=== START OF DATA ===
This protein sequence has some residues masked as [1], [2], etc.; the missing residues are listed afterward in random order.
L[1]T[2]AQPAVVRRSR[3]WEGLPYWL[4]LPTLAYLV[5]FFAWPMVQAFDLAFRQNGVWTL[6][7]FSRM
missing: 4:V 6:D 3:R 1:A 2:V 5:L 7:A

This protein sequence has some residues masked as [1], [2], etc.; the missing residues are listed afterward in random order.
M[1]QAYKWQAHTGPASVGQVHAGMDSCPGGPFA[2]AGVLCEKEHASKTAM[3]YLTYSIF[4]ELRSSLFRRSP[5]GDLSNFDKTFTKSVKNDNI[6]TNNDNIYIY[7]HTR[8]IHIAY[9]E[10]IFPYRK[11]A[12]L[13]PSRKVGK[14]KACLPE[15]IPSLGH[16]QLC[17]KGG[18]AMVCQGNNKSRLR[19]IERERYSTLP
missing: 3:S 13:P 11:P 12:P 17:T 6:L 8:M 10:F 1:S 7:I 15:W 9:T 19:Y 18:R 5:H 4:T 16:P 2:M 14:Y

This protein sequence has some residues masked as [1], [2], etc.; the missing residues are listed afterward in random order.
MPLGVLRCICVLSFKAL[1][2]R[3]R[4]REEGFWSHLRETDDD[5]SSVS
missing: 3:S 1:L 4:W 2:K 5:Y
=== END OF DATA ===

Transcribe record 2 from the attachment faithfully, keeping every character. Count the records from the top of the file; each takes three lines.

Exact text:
This protein sequence has some residues masked as [1], [2], etc.; the missing residues are listed afterward in random order.
M[1]QAYKWQAHTGPASVGQVHAGMDSCPGGPFA[2]AGVLCEKEHASKTAM[3]YLTYSIF[4]ELRSSLFRRSP[5]GDLSNFDKTFTKSVKNDNI[6]TNNDNIYIY[7]HTR[8]IHIAY[9]E[10]IFPYRK[11]A[12]L[13]PSRKVGK[14]KACLPE[15]IPSLGH[16]QLC[17]KGG[18]AMVCQGNNKSRLR[19]IERERYSTLP
missing: 3:S 13:P 11:P 12:P 17:T 6:L 8:M 10:F 1:S 7:I 15:W 9:T 19:Y 18:R 5:H 4:T 16:P 2:M 14:Y